2019 Running Back Report

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Dynasty DeLorean
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Re: 2019 Running Back Report

Postby Dynasty DeLorean » Fri Jun 07, 2019 12:54 pm

moishetreats wrote:
Fri Jun 07, 2019 10:32 am
@Dynasty DeLorean: PLEASE publicly correct if I'm way off or off in a small way. And thank you, thank you, thank you again for sharing your thoughts AND for so fastidiously replying to all the questions, comments, and critiques.

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My understanding of this report is that it is looking for correlative indicators to success. By entering many points of concrete data (e.g., height, weight, draft slot, etc.) and then by determining what "success" means (e.g., 1,000 yards rushing), you can being to identify which data correlates to success.

I think that many people on this thread are confusing correlation with causation. Just because a player's data does or not fit the successful profile (i.e., correlate) does NOT mean that that player will or will not succeed (i.e., causation). DD's report isn't telling you that Player X will be successful and that Player Y will not be successful. Rather, DD's report is telling you that Player X's concrete data gives him a high, middle, or low likelihood of success based on the how other players with similar metrics ultimately performed.

Note that this kind of data analysis does not answer "why" questions. Why did Player X over-perform or under-perform? Why does Data Point A correlate to predicting success but not Data Point B? How do new schemes and play-calling affect metrics? These are not the questions that DD's report will answer. He's using a data-based approach to predict which RBs profile as more or less likely to succeed.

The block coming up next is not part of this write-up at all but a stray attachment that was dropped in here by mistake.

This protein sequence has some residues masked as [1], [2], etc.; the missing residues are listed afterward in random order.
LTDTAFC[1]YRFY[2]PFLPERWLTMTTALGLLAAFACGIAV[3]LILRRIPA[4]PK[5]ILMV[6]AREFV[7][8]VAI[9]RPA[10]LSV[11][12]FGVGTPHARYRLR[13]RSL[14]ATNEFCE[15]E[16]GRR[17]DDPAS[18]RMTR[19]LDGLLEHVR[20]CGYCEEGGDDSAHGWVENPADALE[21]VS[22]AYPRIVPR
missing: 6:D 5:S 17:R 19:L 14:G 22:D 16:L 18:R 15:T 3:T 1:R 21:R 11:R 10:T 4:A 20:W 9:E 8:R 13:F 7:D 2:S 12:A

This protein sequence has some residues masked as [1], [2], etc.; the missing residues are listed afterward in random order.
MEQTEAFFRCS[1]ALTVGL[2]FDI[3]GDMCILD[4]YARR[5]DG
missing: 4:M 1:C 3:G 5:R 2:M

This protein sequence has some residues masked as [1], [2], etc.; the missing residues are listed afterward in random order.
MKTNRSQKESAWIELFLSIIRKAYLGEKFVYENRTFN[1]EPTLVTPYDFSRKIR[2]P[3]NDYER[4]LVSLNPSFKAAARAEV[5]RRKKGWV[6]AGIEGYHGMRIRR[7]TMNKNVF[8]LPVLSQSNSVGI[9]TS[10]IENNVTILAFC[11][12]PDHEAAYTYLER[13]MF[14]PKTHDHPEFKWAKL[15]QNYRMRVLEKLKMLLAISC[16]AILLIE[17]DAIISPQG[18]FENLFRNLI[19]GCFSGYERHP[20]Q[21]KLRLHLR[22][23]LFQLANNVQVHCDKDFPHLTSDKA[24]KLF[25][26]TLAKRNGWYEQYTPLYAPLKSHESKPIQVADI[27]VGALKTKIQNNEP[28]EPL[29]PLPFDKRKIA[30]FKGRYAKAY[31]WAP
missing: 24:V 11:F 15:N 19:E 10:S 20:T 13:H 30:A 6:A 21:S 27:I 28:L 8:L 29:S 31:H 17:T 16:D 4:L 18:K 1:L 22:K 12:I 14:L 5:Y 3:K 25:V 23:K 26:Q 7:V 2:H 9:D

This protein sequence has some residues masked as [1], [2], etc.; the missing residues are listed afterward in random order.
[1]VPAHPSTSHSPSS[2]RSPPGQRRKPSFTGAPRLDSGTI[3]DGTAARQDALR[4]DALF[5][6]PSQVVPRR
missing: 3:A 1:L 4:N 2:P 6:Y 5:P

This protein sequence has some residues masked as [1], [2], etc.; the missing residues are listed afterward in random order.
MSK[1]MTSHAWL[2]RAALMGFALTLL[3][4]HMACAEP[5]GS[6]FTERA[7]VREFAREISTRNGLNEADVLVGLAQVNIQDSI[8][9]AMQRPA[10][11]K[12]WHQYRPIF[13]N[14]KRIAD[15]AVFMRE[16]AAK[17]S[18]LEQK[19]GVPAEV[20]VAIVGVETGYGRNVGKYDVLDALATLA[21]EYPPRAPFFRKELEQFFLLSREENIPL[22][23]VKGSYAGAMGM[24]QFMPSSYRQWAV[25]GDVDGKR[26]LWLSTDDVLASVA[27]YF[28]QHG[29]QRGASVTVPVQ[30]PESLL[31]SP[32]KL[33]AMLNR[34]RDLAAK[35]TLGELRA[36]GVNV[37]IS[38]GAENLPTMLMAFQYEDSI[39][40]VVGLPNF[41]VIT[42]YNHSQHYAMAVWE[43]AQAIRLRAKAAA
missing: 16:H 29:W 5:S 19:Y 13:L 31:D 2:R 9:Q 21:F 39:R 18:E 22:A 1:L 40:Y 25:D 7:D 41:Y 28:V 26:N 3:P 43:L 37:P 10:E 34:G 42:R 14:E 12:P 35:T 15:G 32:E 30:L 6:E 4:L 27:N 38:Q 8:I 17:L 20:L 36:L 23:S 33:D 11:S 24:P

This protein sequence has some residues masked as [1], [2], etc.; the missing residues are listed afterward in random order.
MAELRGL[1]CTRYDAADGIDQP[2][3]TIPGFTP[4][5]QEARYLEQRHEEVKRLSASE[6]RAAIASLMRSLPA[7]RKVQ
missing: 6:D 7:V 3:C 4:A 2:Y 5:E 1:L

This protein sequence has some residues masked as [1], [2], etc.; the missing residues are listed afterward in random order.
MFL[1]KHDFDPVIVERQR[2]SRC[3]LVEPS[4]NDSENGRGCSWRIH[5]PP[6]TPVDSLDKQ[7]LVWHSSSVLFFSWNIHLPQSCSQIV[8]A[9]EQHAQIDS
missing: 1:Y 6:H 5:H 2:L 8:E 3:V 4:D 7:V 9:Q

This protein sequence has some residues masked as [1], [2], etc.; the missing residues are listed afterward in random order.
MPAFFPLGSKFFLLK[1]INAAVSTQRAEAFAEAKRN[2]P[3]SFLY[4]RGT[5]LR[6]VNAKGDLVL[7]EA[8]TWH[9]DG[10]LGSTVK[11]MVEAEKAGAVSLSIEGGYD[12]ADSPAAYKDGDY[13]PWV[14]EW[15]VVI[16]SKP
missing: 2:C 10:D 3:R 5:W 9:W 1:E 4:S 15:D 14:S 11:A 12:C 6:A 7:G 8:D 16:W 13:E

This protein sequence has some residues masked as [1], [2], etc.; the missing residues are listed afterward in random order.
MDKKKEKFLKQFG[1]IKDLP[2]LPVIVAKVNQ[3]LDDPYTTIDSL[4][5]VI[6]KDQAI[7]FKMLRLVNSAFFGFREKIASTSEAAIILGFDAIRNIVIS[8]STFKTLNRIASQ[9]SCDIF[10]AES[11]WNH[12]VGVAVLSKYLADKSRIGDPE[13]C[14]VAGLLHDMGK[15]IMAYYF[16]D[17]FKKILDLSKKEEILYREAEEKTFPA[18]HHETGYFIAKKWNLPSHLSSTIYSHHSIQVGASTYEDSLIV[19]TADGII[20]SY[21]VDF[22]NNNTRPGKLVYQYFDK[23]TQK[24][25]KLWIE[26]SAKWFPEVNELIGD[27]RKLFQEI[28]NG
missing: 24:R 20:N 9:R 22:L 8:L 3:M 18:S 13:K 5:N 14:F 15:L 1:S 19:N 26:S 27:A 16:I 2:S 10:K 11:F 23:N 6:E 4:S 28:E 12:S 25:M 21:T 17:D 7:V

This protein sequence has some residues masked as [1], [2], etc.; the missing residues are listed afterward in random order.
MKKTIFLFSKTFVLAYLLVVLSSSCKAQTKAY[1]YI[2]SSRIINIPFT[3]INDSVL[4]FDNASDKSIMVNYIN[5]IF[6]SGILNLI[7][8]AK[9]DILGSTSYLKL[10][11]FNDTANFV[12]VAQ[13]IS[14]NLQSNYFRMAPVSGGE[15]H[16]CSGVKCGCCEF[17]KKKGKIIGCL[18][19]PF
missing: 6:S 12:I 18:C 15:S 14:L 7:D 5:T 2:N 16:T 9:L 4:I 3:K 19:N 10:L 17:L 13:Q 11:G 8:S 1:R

Indeed, one strength of this model is the ability for correlative indicators to change with more data. That's a good thing!! If there is the occasional outlier, then the correlative indicators won't be affected in anything more than a minimal way. But, if when there are numerous outliers and/or some players that entirely break the model, then the correlative indicators for success would change. Again, that's a good thing: the correlative indicators change because there is now more data to confirm or potentially reject the previous correlative assumptions. That makes the newly-updated correlative indicators MORE reliable!

For those who look at tape, schemes, coaching fit, etc. (i.e., subjective analysis), DD's report is likely not going to be your starting place or even necessarily something on which you would rely heavily. For those who look to survey methodology and data (i.e., concrete information), this is gold.

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@DD: Is this close, far off? Helpful, in your estimation, or just confusing people even more? My hope is the former!! And thank you again for your contributions!!